When Stevie White returns to Liverpool, the city where he was born shortly before his mother emigrated to Australia, he never expected to be tied to a scaffold pole, tortured and burned alive on Crosby beach, a new addition to Antony Gormley’s art work ‘Another Place’. DI Frank Keane is first to the scene, quickly joined by the ambitious DI Emily Harris. Somewhat awkward collaborators, they both sense the murder is the work of one of the city’s notorious drugs gangs but have little evidence to go on. As they slowly try to solve the case on the other side of the world Keane’s former boss, Menno Koopman, is enjoying retirement with his partner, Zoe, running a coffee business on Australia’s east coast. He has no desire to return to Liverpool, but Stevie is Koopman’s son, the product of a teenage fling and he feels compelled to travel back and seek justice. Keane is conflicted between helping his former boss and keeping him at arm’s length, but Koopman’s presence in the city has started a chain-reaction he can’t control both there and in Australia.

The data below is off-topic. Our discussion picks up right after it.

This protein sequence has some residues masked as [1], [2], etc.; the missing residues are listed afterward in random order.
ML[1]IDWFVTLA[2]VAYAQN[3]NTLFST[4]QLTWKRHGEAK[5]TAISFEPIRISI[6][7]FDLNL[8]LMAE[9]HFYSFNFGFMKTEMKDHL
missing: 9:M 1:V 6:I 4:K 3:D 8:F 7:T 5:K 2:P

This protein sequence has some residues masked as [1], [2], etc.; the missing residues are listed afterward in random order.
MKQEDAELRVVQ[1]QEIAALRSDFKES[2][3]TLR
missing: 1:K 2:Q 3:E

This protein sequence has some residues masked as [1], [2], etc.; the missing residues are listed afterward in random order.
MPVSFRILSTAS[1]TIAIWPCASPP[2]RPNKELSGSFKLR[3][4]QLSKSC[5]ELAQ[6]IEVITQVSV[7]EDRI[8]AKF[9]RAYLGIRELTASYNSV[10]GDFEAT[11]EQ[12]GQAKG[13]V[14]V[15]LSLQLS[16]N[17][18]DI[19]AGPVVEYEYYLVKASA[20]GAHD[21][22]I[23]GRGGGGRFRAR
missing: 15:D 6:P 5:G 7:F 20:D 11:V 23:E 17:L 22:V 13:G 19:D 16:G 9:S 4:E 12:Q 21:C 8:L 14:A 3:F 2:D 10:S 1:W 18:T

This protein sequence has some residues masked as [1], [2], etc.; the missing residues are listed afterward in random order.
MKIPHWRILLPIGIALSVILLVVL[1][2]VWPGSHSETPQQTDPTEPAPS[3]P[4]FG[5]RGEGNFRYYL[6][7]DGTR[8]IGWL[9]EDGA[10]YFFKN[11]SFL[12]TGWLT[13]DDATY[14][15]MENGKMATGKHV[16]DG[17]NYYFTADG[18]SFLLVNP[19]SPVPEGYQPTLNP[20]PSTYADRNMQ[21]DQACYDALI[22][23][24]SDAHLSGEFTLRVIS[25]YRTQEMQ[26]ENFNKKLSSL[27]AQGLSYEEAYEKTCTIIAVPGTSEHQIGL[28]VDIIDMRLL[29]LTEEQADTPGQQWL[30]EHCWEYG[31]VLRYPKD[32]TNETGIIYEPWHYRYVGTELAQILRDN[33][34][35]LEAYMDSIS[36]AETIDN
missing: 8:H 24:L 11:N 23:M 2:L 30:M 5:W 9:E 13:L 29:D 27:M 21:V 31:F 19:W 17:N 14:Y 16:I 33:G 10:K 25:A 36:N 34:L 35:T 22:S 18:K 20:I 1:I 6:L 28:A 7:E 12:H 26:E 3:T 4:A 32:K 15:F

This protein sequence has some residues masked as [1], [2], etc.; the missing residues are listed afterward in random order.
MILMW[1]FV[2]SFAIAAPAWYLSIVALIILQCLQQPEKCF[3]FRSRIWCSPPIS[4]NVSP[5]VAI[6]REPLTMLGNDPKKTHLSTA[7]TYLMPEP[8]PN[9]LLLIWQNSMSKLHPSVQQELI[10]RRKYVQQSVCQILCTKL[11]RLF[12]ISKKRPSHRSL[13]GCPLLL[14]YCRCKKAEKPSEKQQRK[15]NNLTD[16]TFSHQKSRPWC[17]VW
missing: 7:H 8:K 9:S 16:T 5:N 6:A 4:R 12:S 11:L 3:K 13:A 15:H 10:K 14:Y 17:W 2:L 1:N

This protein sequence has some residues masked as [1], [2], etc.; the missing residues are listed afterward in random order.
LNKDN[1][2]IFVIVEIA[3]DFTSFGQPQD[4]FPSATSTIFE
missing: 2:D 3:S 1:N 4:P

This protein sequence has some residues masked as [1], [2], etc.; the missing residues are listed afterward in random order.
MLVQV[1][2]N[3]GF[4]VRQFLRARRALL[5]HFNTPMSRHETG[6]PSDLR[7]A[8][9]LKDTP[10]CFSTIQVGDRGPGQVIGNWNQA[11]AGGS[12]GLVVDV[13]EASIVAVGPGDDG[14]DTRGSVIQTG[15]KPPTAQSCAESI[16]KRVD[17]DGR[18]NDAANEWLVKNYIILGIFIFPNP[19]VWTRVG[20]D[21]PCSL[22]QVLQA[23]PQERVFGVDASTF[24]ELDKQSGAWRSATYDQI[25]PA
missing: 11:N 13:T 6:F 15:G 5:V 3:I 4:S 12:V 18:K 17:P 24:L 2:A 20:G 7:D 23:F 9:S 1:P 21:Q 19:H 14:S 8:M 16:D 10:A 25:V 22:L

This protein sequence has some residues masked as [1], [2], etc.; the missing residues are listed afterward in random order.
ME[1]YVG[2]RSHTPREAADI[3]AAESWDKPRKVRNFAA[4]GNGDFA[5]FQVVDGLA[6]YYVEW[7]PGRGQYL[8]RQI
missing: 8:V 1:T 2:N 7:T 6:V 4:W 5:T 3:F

A Dark Place to Die has four standout strengths. First, the characterization is excellent, with even the minor characters having a well-defined persona. Second, there is a vivid sense of place both with respect to Liverpool and the various locations in Australia. Third, Chatterton provides realistic and compelling contextualisation with respect to the drug gangs and trade in both locales. Fourth, the story is for the most part nicely plotted and well paced, managing to keep two parallel but intertwined plotlines unfolding in sync throughout the book. As a result, even though the tale is complex and layered it is straightforward to follow. There is some graphic violence in the telling, but it is necessary to the story. Despite the positives, the story does start to unravel a little toward the end, with at least one too many plot twists for my liking (in a tale full of twists). Nevertheless, A Dark Place to Die is a strong start to a new series. As a final aside: I have no idea why the cover shows a dungeon, or why the tag line is ‘no escape, no rescue, no mercy’; they totally fail to capture the essence of the book. The Australian cover which uses a Gormley statue, with the tagline ‘killing the messenger was only the beginning’ is much more appropriate.